Colorado State’s College of Natural Sciences to Host 2001 Nobel Winner in Physics Nov. 2

Colorado State University’s College of Natural Sciences will host Carl Wieman, 2001 Nobel Prize Winner in Physics, as a Monfort Professor-in-Residence lecturer on Monday, Nov. 2.

The presentation, “Science Education in the 21st Century: Using the Methods of Science to Teach Science,” will be 3-4 p.m. in the Lory Student Center Theatre. A reception will follow the presentation in the LSC Theatre Lobby.

The Monfort Professors-in-Residence program brings accomplished leaders from business, government, and the arts to campus to interact with students and enrich their learning experiences. The program is supported by a generous gift from the Monfort Family Foundation.

Wieman is an American physicist at the University of British Columbia and heads the Carl Wieman Science Education Initiative, an innovative program to reshape science education at University of Colorado-Boulder. He also continues to manage the science education project he founded in Colorado.

Wieman’s lecture is centered on the concept that science, as guided by experimental tests of theory and practice, has advanced rapidly over the past 500 years. Meanwhile, science education, directed primarily by tradition and dogma, has remained largely medieval.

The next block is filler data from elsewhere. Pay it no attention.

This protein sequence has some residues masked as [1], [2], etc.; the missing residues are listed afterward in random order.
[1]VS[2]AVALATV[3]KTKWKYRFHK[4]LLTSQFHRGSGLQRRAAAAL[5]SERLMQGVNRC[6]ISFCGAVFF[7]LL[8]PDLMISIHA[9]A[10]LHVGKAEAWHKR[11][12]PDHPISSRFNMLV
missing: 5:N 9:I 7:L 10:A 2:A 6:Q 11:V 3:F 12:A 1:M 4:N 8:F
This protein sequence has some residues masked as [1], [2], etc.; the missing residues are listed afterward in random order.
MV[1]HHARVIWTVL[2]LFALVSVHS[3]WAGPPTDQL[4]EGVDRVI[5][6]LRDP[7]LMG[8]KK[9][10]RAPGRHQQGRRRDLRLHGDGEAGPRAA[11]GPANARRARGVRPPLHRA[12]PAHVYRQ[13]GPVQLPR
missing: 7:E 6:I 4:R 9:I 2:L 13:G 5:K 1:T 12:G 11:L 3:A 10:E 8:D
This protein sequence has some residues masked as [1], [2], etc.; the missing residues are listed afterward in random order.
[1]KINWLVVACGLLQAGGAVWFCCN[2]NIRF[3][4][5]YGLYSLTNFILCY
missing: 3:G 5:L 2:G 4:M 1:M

He received his bachelor’s degree from the Massachusetts Institute of Technology in 1973 and his doctoral degree from Stanford University in 1977. He served as a Distinguished Professor of Physics and Presidential Teaching Scholar at CU from 1984 to 2006. In January 2007, he began his tenure at the University of British Columbia as the Director of the Carl Wieman Science Education Initiative. He retains a 20 percent appointment at the University of Colorado to head the science education initiative he founded.

He has carried out research in a variety of areas of atomic physics and laser spectroscopy, culminating with the Nobel Prize in Physics in 2001. He has worked on a variety of research and innovations on teaching physics to a broad range of students, including the Physics Education Technology Project, which creates educational online interactive simulations and studies their effectiveness.

His many awards include the U.S. University Professor of the Year in 2004, awarded by the Carnegie Foundation for the Advancement of Higher Education; the National Science Foundation’s Distinguished Teaching Scholar Award in 2001; and the American Association of Physics Teacher’s Oersted Medal in 2007.

Wieman is an elected member of the National Academy of Sciences and serves on the Academy Board on Science Education. He is also a member of the U.S. National Academy of Education.